Like Nik Wallenda on a tightrope, there is tension in relationships and where they will take us. Photo from Wikimedia

God is the bridge in all our relations

  • February 1, 2024

“Why can’t my spouse and I understand each other?” Even in the dearest of relationships, we might feel we can’t understand our husband, daughter, father or friend. 

“I thought I knew him, but now I wonder who I’m married (or related) to.”

An informal poll asked people who’d been married many years: “What do you know now about your spouse that you didn’t know at the beginning?” Several began their answers with: “I can’t say I really know her (or him).” Does that sound like an odd thing for people who’ve successfully spent years together to say?

What if it’s a wise remark? Of course they know their spouses well, as far as we can measure such things. Perhaps their marriages’ longevity is partly attributable to their awareness that they don’t know far more than they do know. Or even that there’s something about another person that one can never know. Human beings are fundamentally uncontainable, unfathomable and undefinable — even to themselves.

Believing you fully know and understand a person is the best way to stay out of relationship with her. If you have her summed up and pinned down, how can you ever reach her or be reached by her? No growth is required or allowed.  The mystery of this human person is disregarded. The result might be possession or control, but can it be relationship?

If we can’t fully know another person, what does it mean to be in relationship with someone?

To be in relationship, we must be Godlike. Fortunately, God designed us for relationship. Something in us urges us to reach past what we know — with all the danger and excitement that entails — to encounter someone else. We carry a hope that the infinite distance between people can be bridged without harming them or ourselves. Our hope is Christ, who is the bridge.

God offers us to come out of isolation into relationship. Are we really capable, though?

Christian theology has always held a paradox in how we relate with God — and therefore with each other.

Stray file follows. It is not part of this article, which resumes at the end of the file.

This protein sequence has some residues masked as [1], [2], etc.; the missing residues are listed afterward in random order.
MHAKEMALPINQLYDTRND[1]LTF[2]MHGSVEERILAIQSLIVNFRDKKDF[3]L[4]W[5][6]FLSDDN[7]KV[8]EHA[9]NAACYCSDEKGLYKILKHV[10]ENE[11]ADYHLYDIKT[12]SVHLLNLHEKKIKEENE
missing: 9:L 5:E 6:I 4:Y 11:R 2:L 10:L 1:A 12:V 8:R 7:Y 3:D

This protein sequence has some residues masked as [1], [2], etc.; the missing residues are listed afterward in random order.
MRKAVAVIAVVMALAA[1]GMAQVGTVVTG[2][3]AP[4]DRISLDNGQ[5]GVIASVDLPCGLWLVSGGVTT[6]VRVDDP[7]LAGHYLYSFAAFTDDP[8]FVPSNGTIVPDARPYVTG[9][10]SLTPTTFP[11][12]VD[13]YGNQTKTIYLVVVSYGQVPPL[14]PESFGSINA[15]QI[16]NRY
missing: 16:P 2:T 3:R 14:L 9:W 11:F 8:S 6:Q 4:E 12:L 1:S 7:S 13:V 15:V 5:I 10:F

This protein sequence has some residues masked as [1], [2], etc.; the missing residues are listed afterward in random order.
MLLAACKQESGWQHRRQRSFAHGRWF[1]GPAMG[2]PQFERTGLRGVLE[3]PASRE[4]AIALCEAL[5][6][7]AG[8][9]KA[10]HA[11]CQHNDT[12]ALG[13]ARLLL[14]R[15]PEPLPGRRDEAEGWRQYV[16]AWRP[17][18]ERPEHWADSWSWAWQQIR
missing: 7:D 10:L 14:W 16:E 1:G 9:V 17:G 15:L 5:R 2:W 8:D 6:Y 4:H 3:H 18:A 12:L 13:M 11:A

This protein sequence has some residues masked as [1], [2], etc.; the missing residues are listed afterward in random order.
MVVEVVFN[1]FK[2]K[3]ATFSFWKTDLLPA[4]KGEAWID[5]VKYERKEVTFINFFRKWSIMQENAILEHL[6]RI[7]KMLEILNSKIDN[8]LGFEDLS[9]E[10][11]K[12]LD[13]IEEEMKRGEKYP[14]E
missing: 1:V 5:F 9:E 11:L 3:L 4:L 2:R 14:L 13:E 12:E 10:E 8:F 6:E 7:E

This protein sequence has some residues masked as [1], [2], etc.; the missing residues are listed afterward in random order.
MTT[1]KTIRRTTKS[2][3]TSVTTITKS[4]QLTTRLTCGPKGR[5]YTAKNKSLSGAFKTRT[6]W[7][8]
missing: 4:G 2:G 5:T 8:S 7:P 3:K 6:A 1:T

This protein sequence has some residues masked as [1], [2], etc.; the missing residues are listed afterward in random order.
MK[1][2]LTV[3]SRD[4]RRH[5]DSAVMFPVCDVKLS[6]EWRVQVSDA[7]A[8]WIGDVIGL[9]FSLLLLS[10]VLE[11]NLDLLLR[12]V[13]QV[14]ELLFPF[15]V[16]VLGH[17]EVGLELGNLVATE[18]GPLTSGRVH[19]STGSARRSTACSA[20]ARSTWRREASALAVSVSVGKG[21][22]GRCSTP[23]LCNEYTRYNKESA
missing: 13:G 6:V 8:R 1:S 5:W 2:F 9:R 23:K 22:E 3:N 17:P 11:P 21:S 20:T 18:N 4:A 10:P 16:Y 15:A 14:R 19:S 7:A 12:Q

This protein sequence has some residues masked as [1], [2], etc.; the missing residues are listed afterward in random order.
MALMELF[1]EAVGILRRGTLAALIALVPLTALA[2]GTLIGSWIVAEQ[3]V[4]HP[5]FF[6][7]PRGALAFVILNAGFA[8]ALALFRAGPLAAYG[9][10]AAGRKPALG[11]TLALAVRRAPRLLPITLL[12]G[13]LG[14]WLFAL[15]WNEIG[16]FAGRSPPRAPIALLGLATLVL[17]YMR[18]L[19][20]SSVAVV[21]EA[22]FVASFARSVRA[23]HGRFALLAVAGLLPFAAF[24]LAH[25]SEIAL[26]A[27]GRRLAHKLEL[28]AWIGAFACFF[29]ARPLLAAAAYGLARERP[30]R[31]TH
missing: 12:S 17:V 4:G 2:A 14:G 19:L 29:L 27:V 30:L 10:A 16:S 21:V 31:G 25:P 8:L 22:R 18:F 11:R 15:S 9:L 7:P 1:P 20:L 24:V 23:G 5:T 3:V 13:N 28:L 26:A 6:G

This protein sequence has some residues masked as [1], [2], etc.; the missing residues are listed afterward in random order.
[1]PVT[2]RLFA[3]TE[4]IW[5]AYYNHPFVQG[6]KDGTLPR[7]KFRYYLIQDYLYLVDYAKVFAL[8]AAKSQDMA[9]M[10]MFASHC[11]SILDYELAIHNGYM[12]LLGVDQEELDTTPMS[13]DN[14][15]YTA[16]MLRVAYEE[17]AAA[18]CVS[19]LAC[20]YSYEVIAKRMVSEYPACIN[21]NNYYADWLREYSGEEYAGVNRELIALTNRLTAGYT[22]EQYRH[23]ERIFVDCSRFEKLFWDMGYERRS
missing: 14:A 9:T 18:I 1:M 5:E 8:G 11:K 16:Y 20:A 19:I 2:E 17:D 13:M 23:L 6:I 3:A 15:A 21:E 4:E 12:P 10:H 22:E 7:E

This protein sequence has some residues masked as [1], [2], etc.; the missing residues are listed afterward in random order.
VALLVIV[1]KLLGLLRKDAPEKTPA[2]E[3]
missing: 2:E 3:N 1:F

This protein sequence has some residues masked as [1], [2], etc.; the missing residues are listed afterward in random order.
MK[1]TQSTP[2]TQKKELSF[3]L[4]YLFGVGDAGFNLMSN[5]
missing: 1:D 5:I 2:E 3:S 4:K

On the one hand, we can know God because God truly and completely gives Himself to us. We can affirm as true all we know of God, because He freely and fully reveals Himself to us. “God is light, and in Him there is no darkness at all” (1 John 1:5).

Yet the other truth is, God in His essence can never be known to us; God is always beyond anything we can understand. If this weren’t true, God would be no bigger than we are, and we’d be stuck in the infinite loop of ourselves. We can end up living as if this were so, perhaps without realizing.

And often it’s the experience of loss, pain or suffering that breaks into this prison we don’t know we are in. It broke into St. John of the Cross in his prison. Thus he could say that God “is dark night to man in this life” (Ascent of Mount Carmel 1,2,1). This sense that we know God by not-knowing was not St. John’s innovation. The via negativa traces back through (among others) John Chrysostom, Gregory of Nyssa and Basil the Great, Dionysius the Areopagite, Augustine of Hippo and St. Paul. 

It’s easy to fall into forgetting one or the other — that we know God in Christ, and so can affirm who God is; or that “if you think you comprehend God, it is not God you comprehend” (Augustine Sermon 52,16). It’s the tension in which we are all held. Like Nik Wallenda walking a tightrope across Niagara Falls, it can bring us where we long to go.

Some part of humans, too, is “unknowable,” since the human person participates in God. We can’t completely understand or grasp another’s inner essence. We must approach instead with awe and wonder, taking off our shoes on the holy ground of one another’s presence: not because we’re above God, but because we exist as image of God. There’s a part of us that can’t be pried open by anybody: not spouse, parent, spiritual director. Forcing someone open violates the other. But we can give ourselves, though remaining to some extent a mystery to ourselves.

Sometimes we reduce relationship to the quantifiable. We evaluate people’s “quality of life,” as though what is observable is the whole of reality; this does violence to the person, who is beyond measure. Quality of life may describe an aspect but doesn’t define someone’s life. Therefore it has a limited place in life decisions.

All human relationships stem from God — whether with spouse, religious community, parish, baby, friend, the vagrant on the street, the mentally disabled. None is definable. None can be possessed, even by knowledge. God, who alone could do so, does not possess, control or constrain us. In His tender care that holds us immortal, we can finally grow, finally love, finally become self-possessed enough to give ourselves away and come close to our own mystery.

(Marrocco can be reached at